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Location: Collection stored off site: researchers must request access 36 hours before use.
Call No.: MC 208
Repository: Arthur and Elizabeth Schlesinger Library on the History of Women in America, Radcliffe Institute for Advanced Study, Harvard University
Creator: Morris L. (Morris Leopold) Ernst, 1888-1976
Title: Papers of Morris Leopold Ernst, 1933-1937
Quantity: .21 linear feet (1/2 file box)
Language of materials: Materials in English.
Abstract: Correspondence, trial and appeal material, other legal papers, etc., of Morris Leopold Ernst, lawyer who represented physician Hannah Stone in a 1930s case about the importation of contraceptives.
This volume documents United States v. One Package of Pessaries, a suit which challenged the seizure by the United States Customs authorities in January 1933 of one package of pessaries sent from Japan to Dr. Hannah Stone for research. The government's case was based on Section 305 (a) of the Tariff Act of 1930 which prohibited the importation of contraceptive articles. Morris Ernst successfully argued the case for Dr. Stone before Judge Grover Moscowitz of the United States District Court of Southern New York. The government appealed to the Circuit Court of Appeals in April, 1936. The Moscowitz decision was unanimously affirmed by Judges Augustus N. Hand, Learned Hand, and Thomas Swan. Judge Augustus Hand wrote the majority opinion (although Learned Hand concurred, he wrote a separate opinion expressing doubts as to the legal correctness of the decision), claiming that Section 305 and other laws like it originated in the Comstock Act of 1873, and that "Its design, in our opinion, was not to prevent the importation, sale or carriage by mail of things which might intelligently be employed by conscientious and competent physicians for the purpose of saving life or promoting the well-being of their patients...." In 1937, Morris L. Ernst and Harriet Pilpel wrote that, "The holding that a doctor may, notwithstanding the ban of a sixty year old statute, prescribe a contraceptive in the interests of life and health, symbolizes a notable victory."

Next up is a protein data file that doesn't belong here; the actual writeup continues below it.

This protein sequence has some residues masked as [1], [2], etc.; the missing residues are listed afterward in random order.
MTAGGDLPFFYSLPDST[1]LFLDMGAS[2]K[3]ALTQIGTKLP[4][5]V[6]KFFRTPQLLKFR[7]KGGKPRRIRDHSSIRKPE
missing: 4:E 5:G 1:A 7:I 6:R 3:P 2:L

This volume, which is Morris L. Ernst's record of the case, contains correspondence, legal papers, memoranda, briefs, questionnaires, trial and appeal material, articles, editorials, newsclippings, index and summary of facts. These items are either printed or typescript carbon copies.